Upgrading the emitter on the MagicShine MJ808?-magic_9.jpg
    https://www.light-test.info/images/s...v2/magic_9.jpg
    Hopefuly you have such driver. Even if you don't the other are same type.
    If you are not skilled to solder, just leave it as is and change led only as suggested above.

  9. #9
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    Well, this is the best photo I can get of my circuit board, clearly not the same design as the above photo.

    In any event, Iím sure that changing out a resistor is beyond my abilities.

    What emitter do folks recommend for a wide beam? I have a second one of these lights that I use as a back-up handlebar light at times.




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  10. #10
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    Quote Originally Posted by FishMan473 View Post
    ......What emitter do folks recommend for a wide beam? I have a second one of these lights that I use as a back-up handlebar light at times.
    The beam shape of an MJ808 is mostly the reflector size and shape and less about the emitter. The wide angle lens from Action LED is the best way to spread the light out on an MJ808.

    https://www.action-led-lights.com/co...ide-angle-lens

    Just swap the emitter for an XML and install that lens and you'll have your brighter, wider beam.
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  11. #11
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    Upgrading the emitter on the MagicShine MJ808?

    I like using the lens instead, that would allow me to swap the second lamp between spot and flood purposes as needed.

    At the moment, a piece of scotch tape is my method for creating a ďfloodĒ beam pattern. Iím sure that lens will be considerably more effective.

    Thanks!


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  12. #12
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    What do you replace the resistors with?

    Quote Originally Posted by ledoman View Post
    See two resistors marked R500 and R100 on right picture.
    Click image for larger version. 

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    https://www.light-test.info/images/s...v2/magic_9.jpg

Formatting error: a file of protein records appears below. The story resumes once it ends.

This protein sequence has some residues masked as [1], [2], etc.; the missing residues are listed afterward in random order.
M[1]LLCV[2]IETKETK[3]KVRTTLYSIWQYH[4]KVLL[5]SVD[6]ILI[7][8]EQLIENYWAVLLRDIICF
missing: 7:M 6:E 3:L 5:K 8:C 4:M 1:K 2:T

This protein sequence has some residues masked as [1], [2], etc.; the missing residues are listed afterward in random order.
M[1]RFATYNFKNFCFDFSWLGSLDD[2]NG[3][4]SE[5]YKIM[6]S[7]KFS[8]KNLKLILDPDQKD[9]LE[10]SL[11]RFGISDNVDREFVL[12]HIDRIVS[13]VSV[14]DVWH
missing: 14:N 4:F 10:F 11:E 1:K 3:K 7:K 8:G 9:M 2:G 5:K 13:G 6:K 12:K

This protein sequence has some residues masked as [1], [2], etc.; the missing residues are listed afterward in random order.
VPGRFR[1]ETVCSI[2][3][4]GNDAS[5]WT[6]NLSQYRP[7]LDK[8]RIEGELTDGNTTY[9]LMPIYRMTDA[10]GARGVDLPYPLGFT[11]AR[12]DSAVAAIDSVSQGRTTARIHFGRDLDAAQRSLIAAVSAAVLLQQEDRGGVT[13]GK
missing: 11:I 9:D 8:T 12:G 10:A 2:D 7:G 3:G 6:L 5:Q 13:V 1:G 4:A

Hopefuly you have such driver. Even if you don't the other are same type.
    If you are not skilled to solder, just leave it as is and change led only as suggested above.

  13. #13
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    Quote Originally Posted by Ofroad'bent View Post
    What do you replace the resistors with?
    You replace them with a resistor of lower resistance value or solder a second resistor on top the original. Adding a second resistor on top puts the resistors in parallel which results in lower resistance. End result is less voltage drop across the resistor(s). Voltage drop is used to determine current flow.
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  14. #14
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    Right, but exactly what ohm resistor, and where do you find it. The OP said he isnít too technical, so some specifics may help.

    Quote Originally Posted by Vancbiker View Post
    You replace them with a resistor of lower resistance value or solder a second resistor on top the original. Adding a second resistor on top puts the resistors in parallel which results in lower resistance. End result is less voltage drop across the resistor(s). Voltage drop is used to determine current flow.

  15. #15
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    FWIW, the OP is staying the hell away from the resistors. Removing and resoldering little wires is at the limits of my comfort zone.


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  16. #16
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    Quote Originally Posted by FishMan473 View Post
    FWIW, the OP is staying the hell away from the resistors. Removing and resoldering little wires is at the limits of my comfort zone.